Talking Openly in the Workplace About Income Disparity

Wage disparity is a complex issue; when an organization tries to become part of the solution, it is better suited to meet the needs of its employees and customers.

Income inequality or income disparity—the extent to which income is distributed unevenly between a city or country’s wealthy population and everyone else—is a growing problem in the United States. Household income inequality in this country is greater now than it was before the Great Recession.

The City of Boston, where 23 percent of Boston Medical Center (BMC) HealthNet Plan’s employees live, is among the top three cities in the country with the largest income gap according to the Brookings Institute.

Organizational Change

To address the issue of income inequality in the U.S., a cultural change needs to happen, and employers and employees can play an important role in this effort. It is important for organizations to start a dialogue on income disparity with employees. As a nonprofit managed care organization committed to providing the highest quality health-care coverage to underserved populations in Massachusetts and New Hampshire, BMC HealthNet Plan is taking steps to be part of this conversation. Our company recently held the second program in an ongoing series titled “This is Where We Live.” The forum was open to all employees and held during a lunch hour when they are more available. The event was well received and included top executives, managers and mid- and entry-level employees. The discussion featured expert panelists Reginald Nunnally, executive director of the Black Economic Council of Massachusetts; John Barros, chief of Economic Development for the City of Boston; Marlene Kim, professor of Economics at the University of Massachusetts Boston; and Megan Costello, executive director of the Mayor’s Office of Women’s Advancement with the City of Boston. It was facilitated by Alberto Vasallo, president and CEO of El Mundo newspaper and host of Urban Update. The panelists shared thoughts on Boston’s income disparity gap, its relation to race and gender, and answered questions from BMC HealthNet Plan employees.

Economic Mobility

The forum’s conversation reflected issues that affect both BMC HealthNet Plan employees, and the communities it serves. One topic discussed was how economic mobility contributes to income disparity and how it becomes difficult for individuals to improve their economic status when cities have a lower minimum wage coupled with rising rent prices. Boston is widely considered to be one of the most expensive cities to live in the country. Half of the city’s renters must allocate an average of 70 percent of their income toward rent. With less money to spend on food and other necessities, families become unstable, which creates a less productive city economy. Many of our members, as well as some employees, struggle with this issue every day. As an organization, we need to work to address the strain on economic mobility to better serve our clients and take care of our staff.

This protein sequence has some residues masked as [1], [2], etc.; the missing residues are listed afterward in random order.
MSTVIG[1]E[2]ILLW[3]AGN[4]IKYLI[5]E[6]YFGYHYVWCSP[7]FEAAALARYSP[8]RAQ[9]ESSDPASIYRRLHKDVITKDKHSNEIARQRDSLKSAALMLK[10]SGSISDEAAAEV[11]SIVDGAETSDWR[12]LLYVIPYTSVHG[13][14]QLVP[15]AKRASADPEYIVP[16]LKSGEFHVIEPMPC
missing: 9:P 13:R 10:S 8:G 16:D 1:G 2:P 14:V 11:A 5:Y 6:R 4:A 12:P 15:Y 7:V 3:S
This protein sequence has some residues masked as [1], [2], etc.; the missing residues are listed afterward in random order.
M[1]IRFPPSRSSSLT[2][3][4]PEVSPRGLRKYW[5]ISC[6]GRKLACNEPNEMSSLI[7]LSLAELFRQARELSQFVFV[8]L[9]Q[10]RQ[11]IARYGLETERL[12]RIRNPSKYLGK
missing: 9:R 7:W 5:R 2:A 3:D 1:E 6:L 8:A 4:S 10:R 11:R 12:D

In support of that effort, we partnered with the City of Boston to sign on to the 100% Talent Compact, a public-private partnership committed to closing the gender wage gap and making Boston a top place to work for women. As part of this partnership, we recently hosted a salary negotiation workshop, open to all employees, to help them cultivate the skills it takes to negotiate salary and career moves.

Workplace Diversity

Another issue discussed at the forum was the need for people at higher levels of organizations to look more like the consumers they serve, as they bring new perspectives and experiences. Organizations need to create a better pathway to promotion for minorities and women. It’s not enough to just acknowledge it—it’s time for us to start doing something about it. Companies need to commit to hiring minority and women employees with the promise of equal pay and career advancement opportunities. At BMC HealthNet Plan, we recently launched an Employee Mentor Program to accelerate employee development. It allows mentees to receive support from more experienced employees and to increase their perspective and knowledge of different functions within the organization.

Conclusion

The middle class continues to shrink, and more Americans are falling below the poverty line. By understanding our employees’ issues, we are able to better appreciate what is going on in the communities we serve. Wage disparity is a complex issue; when an organization tries to become part of the solution, it is better suited to meet the needs of its employees and customers. Listening and sharing ideas on topics such as income disparity is crucial to successful communication inside and outside the workplace.

Stephen Barrett is vice president of Human Resources & Diversity at Boston Medical Center HealthNet Plan As a member of BMC HealthNet Plan’s Senior Leadership Team, Barrett is responsible for leading both strategic and day-to-day operations of all Human Resource functions. He is the founder and leader of the organization’s Diversity and Inclusion Council, which was developed to champion a culture of inclusion for all.

 

 

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